Delving Into a (Venture) Capital Idea

November 20, 2019

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Veronika Penciakova. Photo by David Fine

You've heard of "the 1 percent." Veronika Penciakova has been pondering the economic significance of the 0.1 percent.

That figure does not refer to the ultra-wealthy. Rather, it represents the tiny fraction of U.S. companies that are financed by venture capital. Despite their small number—some 8,000 firms received venture capital in 2018—those companies have a vastly outsized economic impact, according to new research by Penciakova, a research economist at the Federal Reserve Bank of Atlanta, and coauthors Ufuk Akcigit, Emin Dinlersoz, and Jeremy Greenwood.

Venture capital-backed companies "end up being some of the most successful firms in the economy," said Penciakova, who joined the Atlanta Fed in August.

Punching above their weight

To be sure, young companies backed by venture capital (VC) fail at a slightly higher rate than all companies—over a third are out of business within 10 years. But among those that survive for a decade, "their performance looks completely different from non-VC-backed firms," Penciakova said during an interview. Companies financed by venture capital on average have 38 times the employment of other firms after 10 years and create far more innovation as measured by patents received, her research shows.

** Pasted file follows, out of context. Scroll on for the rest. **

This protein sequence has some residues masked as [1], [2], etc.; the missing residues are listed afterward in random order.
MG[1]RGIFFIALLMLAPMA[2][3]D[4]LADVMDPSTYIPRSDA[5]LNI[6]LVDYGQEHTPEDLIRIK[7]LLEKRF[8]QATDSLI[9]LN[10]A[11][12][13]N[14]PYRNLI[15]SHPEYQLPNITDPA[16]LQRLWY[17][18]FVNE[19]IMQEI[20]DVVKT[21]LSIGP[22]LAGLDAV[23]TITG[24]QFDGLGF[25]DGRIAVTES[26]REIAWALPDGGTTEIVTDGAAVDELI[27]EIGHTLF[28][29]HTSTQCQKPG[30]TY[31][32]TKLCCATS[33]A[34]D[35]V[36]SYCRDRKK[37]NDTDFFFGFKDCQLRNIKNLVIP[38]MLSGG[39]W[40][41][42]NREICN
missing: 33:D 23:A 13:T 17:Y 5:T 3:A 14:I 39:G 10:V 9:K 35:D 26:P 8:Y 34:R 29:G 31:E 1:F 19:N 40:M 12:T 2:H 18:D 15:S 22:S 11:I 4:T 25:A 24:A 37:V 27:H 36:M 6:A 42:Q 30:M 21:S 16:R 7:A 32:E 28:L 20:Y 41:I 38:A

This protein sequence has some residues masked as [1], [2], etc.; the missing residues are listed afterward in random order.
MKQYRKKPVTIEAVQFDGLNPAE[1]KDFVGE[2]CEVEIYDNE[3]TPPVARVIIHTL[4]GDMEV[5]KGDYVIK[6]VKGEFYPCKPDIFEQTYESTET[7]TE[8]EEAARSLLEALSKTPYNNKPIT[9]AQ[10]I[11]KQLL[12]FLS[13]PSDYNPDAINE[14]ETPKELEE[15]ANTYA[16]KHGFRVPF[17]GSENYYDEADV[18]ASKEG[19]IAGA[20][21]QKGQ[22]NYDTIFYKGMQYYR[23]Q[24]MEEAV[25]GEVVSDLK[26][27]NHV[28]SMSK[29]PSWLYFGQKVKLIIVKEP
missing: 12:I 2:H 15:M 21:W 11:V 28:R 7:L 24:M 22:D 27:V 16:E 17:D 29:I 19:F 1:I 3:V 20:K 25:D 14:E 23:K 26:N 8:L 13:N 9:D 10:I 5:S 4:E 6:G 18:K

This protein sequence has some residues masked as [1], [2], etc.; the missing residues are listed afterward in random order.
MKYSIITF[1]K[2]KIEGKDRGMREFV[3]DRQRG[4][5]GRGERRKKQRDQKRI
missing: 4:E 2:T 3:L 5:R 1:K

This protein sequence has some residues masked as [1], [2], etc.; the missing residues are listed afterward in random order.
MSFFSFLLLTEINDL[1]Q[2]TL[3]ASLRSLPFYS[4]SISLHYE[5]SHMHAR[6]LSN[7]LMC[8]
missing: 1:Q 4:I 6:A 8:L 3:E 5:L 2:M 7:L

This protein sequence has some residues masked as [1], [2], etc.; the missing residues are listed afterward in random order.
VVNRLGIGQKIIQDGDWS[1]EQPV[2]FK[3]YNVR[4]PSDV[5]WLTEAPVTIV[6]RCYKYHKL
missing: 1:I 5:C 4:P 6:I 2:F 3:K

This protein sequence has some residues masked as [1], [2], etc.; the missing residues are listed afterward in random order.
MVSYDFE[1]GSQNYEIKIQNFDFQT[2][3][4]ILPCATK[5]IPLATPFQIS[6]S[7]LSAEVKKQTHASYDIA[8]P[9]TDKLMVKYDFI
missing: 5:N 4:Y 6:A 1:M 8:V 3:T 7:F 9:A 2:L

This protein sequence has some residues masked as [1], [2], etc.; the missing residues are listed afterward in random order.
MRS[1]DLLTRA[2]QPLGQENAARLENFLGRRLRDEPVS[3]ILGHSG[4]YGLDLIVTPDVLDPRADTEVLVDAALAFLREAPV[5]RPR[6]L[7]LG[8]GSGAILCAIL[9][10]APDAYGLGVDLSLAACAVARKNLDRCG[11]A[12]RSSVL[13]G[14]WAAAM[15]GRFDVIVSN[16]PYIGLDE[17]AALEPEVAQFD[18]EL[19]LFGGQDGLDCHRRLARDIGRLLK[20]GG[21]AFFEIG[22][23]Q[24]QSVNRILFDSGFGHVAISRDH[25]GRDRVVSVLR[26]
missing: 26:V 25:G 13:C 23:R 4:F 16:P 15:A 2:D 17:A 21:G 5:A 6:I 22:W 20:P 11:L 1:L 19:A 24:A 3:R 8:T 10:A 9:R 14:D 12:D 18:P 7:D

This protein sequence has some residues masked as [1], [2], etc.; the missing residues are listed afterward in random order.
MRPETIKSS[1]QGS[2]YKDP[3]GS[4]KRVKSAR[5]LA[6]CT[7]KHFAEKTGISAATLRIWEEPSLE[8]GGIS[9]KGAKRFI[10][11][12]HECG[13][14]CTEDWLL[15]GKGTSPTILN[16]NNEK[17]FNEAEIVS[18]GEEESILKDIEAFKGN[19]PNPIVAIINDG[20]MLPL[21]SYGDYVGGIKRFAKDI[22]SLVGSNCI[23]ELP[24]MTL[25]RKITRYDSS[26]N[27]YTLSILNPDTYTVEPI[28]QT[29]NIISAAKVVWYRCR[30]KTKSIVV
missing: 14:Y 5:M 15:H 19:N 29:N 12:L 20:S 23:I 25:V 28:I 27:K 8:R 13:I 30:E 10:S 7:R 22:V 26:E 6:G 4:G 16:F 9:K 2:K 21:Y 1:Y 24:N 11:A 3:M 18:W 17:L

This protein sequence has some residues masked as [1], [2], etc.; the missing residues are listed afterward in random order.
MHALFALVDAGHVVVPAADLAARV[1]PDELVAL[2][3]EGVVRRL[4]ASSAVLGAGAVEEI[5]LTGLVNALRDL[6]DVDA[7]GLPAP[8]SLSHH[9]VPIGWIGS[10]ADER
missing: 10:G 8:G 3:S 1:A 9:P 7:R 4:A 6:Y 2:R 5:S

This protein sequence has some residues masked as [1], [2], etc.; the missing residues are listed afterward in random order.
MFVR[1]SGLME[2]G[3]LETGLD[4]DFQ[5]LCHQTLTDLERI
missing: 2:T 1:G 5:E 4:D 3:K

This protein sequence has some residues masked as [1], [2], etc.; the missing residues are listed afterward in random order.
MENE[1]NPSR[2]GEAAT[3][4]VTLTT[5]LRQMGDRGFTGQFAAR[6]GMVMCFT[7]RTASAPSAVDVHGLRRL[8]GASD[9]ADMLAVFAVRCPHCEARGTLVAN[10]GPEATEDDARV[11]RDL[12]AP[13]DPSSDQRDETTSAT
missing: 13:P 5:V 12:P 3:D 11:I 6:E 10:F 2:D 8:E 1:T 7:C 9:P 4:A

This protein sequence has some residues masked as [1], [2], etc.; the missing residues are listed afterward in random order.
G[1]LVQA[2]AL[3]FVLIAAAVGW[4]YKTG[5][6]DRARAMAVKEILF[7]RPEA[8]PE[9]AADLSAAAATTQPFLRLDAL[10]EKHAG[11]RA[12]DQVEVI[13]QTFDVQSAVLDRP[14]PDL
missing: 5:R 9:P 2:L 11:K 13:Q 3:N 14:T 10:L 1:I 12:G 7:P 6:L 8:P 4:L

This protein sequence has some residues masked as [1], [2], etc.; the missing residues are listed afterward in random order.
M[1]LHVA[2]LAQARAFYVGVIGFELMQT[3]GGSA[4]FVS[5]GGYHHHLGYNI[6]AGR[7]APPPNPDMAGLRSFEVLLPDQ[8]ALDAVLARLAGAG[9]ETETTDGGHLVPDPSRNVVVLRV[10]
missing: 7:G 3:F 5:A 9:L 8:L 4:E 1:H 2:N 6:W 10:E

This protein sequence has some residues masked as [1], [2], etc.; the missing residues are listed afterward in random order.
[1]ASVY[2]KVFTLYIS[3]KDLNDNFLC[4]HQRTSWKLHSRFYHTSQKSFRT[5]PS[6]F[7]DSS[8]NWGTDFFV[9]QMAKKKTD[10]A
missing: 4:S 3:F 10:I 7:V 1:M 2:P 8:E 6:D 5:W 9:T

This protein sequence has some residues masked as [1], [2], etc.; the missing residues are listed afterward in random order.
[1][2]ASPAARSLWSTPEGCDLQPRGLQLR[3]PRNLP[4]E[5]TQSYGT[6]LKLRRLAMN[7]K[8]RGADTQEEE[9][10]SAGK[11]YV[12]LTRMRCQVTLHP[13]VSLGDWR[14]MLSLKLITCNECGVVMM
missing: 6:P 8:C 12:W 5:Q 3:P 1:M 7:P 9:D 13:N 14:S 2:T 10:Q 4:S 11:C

Penciakova's work suggests that venture capital "plays a critical role in taking startups to stardom," according to the September paper. "Superstar" companies—Amazon, Google, Apple, Facebook (all VC-backed), and so on—are increasingly playing a dominant role in the U.S. economy.

Venture investing is high risk, high reward

Venture capital is money invested in young companies in exchange for an ownership stake. Investment in unproven firms carries great risk but also great potential rewards that come when the companies are acquired by larger corporations or sell shares in initial public offerings, or IPOs, at prices far higher than those initially paid by the venture capitalists.

Venture capitalists operate on the premise that a few highly lucrative returns will more than outweigh many less successful investments. "They know that a lot of them are going to fail," Penciakova explained. "But they are taking a bet on finding some superstars."